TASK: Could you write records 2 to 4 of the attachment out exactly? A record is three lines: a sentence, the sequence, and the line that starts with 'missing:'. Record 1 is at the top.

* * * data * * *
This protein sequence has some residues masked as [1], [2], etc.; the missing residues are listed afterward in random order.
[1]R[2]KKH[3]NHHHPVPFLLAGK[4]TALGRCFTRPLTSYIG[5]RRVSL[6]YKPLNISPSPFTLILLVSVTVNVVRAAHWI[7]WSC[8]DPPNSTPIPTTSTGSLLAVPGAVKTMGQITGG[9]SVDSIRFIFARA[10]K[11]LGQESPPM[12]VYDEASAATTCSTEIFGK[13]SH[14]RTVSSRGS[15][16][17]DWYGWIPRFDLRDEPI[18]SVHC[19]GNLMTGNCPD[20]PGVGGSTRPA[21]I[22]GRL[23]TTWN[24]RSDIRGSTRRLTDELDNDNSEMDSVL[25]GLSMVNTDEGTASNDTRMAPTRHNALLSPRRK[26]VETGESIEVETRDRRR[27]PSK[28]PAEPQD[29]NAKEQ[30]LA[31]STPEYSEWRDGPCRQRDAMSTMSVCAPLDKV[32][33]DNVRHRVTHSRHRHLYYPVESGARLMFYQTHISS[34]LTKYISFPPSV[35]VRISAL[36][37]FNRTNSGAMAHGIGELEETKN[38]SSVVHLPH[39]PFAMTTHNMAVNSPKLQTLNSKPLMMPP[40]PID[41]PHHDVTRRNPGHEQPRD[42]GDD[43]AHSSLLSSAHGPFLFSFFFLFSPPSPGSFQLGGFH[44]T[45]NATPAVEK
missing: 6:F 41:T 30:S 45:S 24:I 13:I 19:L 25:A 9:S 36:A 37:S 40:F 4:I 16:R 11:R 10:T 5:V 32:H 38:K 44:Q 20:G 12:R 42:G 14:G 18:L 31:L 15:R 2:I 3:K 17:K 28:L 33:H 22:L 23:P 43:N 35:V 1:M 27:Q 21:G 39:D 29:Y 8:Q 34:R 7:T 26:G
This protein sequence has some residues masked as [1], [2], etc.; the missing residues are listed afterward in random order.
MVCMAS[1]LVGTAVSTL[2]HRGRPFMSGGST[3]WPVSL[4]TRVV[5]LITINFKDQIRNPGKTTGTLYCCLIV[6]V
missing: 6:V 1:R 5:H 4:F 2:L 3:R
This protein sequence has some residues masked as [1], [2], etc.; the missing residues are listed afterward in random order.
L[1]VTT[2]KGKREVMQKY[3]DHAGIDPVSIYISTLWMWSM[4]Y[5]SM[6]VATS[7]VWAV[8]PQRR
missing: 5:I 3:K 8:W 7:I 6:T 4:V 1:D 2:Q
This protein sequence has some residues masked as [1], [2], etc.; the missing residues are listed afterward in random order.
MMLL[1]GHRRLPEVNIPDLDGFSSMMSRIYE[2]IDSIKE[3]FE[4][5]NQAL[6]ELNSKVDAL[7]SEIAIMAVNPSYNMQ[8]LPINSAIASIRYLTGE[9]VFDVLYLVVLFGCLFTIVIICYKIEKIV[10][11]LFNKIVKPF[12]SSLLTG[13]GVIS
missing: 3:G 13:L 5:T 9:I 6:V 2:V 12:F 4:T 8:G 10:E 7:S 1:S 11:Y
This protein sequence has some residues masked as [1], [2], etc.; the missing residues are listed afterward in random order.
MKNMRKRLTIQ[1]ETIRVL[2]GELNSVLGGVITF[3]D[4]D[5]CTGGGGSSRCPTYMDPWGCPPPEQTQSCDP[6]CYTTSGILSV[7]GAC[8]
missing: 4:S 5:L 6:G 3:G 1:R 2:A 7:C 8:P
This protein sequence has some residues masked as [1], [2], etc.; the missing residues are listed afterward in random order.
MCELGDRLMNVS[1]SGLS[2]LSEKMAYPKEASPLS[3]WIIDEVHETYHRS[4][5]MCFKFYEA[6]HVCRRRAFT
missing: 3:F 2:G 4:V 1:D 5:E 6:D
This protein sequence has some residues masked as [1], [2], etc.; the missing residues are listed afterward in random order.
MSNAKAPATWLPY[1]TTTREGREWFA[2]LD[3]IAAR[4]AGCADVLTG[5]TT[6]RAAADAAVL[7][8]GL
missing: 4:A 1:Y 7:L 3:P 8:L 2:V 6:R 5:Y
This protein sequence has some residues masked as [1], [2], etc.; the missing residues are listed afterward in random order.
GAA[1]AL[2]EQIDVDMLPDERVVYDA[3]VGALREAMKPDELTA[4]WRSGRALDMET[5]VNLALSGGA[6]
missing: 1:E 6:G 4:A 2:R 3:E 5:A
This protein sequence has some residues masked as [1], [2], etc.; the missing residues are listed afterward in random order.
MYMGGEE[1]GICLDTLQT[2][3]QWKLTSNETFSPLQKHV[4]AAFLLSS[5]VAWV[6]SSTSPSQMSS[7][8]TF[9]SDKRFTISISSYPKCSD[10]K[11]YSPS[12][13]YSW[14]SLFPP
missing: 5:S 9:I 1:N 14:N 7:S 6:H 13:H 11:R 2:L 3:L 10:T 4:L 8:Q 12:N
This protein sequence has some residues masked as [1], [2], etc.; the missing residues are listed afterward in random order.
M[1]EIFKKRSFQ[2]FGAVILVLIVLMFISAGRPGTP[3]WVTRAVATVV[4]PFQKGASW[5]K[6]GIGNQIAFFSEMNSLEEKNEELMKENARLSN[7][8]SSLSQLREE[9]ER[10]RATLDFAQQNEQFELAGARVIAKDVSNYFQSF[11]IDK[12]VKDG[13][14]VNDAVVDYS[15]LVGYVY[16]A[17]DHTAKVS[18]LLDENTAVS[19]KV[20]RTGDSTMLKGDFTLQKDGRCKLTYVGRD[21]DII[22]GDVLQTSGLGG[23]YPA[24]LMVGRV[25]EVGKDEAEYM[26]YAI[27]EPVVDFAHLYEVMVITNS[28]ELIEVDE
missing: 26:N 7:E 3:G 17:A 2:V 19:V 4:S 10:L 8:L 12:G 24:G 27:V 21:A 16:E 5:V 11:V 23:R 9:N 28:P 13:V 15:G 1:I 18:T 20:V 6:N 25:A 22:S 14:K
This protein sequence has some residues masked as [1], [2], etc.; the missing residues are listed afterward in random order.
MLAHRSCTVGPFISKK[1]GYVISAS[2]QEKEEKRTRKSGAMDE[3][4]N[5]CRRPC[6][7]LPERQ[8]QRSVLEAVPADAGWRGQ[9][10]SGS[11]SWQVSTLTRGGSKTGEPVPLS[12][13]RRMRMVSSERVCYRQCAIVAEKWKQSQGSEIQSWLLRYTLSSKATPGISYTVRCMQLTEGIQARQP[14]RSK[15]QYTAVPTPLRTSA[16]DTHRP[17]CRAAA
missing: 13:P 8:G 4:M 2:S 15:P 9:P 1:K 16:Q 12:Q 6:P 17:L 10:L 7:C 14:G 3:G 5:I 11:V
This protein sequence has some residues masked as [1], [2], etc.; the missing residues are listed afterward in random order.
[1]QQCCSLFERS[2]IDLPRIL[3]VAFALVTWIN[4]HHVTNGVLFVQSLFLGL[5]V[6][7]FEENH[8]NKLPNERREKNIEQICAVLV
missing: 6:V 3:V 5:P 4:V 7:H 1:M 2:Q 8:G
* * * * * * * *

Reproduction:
This protein sequence has some residues masked as [1], [2], etc.; the missing residues are listed afterward in random order.
MVCMAS[1]LVGTAVSTL[2]HRGRPFMSGGST[3]WPVSL[4]TRVV[5]LITINFKDQIRNPGKTTGTLYCCLIV[6]V
missing: 6:V 1:R 5:H 4:F 2:L 3:R
This protein sequence has some residues masked as [1], [2], etc.; the missing residues are listed afterward in random order.
L[1]VTT[2]KGKREVMQKY[3]DHAGIDPVSIYISTLWMWSM[4]Y[5]SM[6]VATS[7]VWAV[8]PQRR
missing: 5:I 3:K 8:W 7:I 6:T 4:V 1:D 2:Q
This protein sequence has some residues masked as [1], [2], etc.; the missing residues are listed afterward in random order.
MMLL[1]GHRRLPEVNIPDLDGFSSMMSRIYE[2]IDSIKE[3]FE[4][5]NQAL[6]ELNSKVDAL[7]SEIAIMAVNPSYNMQ[8]LPINSAIASIRYLTGE[9]VFDVLYLVVLFGCLFTIVIICYKIEKIV[10][11]LFNKIVKPF[12]SSLLTG[13]GVIS
missing: 3:G 13:L 5:T 9:I 6:V 2:V 12:F 4:T 8:G 10:E 7:S 1:S 11:Y